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Georgina Caswell

Georgina Caswell
Position: Regional Advisor (Africa): Link Up
Organization: International HIV/AIDS Alliance
Country of Origin:
Current Location:
She is a lifelong advocate for the rights of young people, people living with HIV, and for equal access for all. Anyone who knows her will agree, Georgina is the best! – Julie Mellin, Manager at Global Youth Coalition on HIV/AIDS (GYCA)
Describe your contributions to and achievements in family planning.

I work with young people living with and most affected by HIV in several countries in East and Southern Africa to empower them to know and exercise their sexual and reproductive health and rights.

Through the Link Up project, we have reached over half a million young people with quality and integrated HIV and sexual and reproductive health and rights services, including a range of short and long-term contraceptive methods.

What I am most proud of is supporting young people to participate in all aspects of programming in their communities - including the design, implementation, monitoring and evaluation of projects. Young people's experiences in programming has enabled them to develop skills that they will use for the rest of their lives.

What sparked your passion for family planning?

I grew up empowered to make choices for myself. At times, I was constrained by my environment - by conservative beliefs, negative peer pressure, conflicting messages from adults. However, I always had strong role models who supported me to think through decisions in my life.

Family planning is an important part of sexual and reproductive health and rights. Since I started working in HIV 10 years ago, I've championed women's empowerment, choices and rights - rights that I enjoy.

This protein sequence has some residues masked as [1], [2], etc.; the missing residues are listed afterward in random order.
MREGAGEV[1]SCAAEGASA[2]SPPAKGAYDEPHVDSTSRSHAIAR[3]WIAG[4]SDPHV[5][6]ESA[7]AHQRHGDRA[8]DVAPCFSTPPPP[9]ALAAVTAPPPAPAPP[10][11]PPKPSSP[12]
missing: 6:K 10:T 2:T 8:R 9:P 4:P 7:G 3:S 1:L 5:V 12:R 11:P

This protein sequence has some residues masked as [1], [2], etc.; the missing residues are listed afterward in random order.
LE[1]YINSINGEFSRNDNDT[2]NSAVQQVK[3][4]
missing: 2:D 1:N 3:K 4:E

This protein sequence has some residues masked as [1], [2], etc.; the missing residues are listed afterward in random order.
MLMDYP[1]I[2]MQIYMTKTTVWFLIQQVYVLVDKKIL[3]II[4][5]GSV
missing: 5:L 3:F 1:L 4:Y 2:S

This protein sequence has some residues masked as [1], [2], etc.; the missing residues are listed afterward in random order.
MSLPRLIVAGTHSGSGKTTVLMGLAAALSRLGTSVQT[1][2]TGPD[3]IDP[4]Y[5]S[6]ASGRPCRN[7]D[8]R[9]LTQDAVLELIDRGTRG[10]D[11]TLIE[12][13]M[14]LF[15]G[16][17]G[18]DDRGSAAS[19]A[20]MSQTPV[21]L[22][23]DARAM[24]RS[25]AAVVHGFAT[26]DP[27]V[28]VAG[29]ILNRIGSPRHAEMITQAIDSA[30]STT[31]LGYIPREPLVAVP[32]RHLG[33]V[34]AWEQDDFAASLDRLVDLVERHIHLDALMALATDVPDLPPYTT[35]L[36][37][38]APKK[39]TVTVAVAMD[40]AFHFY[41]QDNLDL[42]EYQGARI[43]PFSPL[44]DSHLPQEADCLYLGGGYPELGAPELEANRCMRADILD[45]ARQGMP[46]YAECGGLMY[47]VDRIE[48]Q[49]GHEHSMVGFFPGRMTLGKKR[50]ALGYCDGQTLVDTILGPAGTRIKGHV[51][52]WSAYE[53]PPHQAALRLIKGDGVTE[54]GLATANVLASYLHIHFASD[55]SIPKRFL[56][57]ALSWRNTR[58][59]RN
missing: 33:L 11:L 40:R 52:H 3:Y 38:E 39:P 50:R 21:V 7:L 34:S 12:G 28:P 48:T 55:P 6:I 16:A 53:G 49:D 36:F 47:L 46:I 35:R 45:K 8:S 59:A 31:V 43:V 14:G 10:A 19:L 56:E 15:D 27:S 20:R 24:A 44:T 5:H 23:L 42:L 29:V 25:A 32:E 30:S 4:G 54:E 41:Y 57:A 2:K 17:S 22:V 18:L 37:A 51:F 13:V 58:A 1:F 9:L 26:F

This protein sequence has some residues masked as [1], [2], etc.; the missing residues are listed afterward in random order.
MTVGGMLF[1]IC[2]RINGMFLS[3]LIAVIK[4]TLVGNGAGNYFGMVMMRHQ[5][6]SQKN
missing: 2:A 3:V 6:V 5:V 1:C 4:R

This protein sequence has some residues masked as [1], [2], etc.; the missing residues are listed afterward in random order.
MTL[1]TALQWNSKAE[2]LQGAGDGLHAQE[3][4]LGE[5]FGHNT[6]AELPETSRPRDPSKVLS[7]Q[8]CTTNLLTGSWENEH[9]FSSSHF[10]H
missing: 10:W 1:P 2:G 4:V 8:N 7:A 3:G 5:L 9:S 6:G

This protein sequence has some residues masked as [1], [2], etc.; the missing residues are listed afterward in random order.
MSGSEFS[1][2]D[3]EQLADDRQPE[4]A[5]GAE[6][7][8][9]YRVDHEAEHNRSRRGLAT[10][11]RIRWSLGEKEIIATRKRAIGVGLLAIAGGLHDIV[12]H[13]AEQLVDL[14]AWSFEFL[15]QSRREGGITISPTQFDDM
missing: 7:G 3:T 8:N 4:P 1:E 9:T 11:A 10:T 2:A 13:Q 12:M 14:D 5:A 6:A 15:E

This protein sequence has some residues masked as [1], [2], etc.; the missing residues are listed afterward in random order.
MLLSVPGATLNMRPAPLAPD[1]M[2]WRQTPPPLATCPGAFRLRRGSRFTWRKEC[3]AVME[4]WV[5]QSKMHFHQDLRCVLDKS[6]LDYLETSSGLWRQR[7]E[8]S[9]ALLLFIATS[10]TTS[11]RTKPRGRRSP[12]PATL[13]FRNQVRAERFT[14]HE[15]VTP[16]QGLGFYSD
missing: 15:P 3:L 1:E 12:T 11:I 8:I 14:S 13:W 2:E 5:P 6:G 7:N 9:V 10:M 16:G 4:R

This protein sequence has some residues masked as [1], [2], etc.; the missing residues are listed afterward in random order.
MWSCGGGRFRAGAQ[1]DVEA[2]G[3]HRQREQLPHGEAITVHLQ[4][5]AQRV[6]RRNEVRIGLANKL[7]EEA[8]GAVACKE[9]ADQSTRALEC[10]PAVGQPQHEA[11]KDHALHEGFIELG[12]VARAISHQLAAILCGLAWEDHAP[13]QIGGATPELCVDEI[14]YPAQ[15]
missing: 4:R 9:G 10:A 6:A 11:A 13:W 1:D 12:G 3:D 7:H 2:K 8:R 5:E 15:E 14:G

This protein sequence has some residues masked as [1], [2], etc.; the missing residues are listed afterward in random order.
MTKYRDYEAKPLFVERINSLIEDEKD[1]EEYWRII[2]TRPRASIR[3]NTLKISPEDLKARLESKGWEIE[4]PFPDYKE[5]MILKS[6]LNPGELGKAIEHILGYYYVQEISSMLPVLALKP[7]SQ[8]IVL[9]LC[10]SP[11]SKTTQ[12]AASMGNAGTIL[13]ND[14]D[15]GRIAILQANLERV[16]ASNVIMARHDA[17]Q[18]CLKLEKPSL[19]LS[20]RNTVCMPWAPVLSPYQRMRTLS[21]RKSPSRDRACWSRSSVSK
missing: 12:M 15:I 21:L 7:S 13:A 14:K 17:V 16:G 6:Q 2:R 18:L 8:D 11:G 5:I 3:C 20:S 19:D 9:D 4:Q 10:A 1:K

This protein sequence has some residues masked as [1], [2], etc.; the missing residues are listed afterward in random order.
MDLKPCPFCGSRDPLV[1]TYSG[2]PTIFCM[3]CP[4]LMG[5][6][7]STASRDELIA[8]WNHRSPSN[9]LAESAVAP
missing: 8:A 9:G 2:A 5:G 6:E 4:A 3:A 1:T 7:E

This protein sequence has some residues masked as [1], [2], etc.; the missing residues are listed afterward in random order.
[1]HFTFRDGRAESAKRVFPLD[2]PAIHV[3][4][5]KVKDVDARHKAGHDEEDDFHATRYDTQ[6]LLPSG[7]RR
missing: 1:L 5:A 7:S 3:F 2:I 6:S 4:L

What is the biggest challenge you’ve faced in your family planning efforts, and what have you done to overcome it?

The biggest challenge I've faced is stigma and discrimination towards young people who are living with HIV, selling sex, using drugs, identify as sexual minorities and/or are vulnerable for other reasons. They are badly treated in their communities, including in health facilities as they access services. In my work, I've championed grants for youth organisations, supported anti-stigma activities and promoted the visibility, leadership and rights of young people who are marginalised and excluded.

What is your (country/region/city)’s biggest challenge in family planning, and how can it be addressed?

In East and Southern Africa, the biggest challenge we are facing in promoting contraceptive methods is the conservative and restrictive cultural and policy environment in which we operate. We are addressing this through trainings and mentorship opportunities for young people to speak up on issues of sexual and reproductive health and rights; community dialogues with parents and community leaders; healthcare provider trainings; and advocacy with policymakers and parliamentarians.

What do you want to accomplish in the next 5 years?

Over the next five years, I'ld like to expand the amazing work we are doing in Link Up with young people across Africa. I'ld like to see a movement of young people who are speaking boldly and confidently on issues of sexual and reproductive health and rights, creating demand for quality services that young people want to access, actively engaged in service provision and shifting minds and attitudes in their communities and amongst policymakers and parliamentarians.

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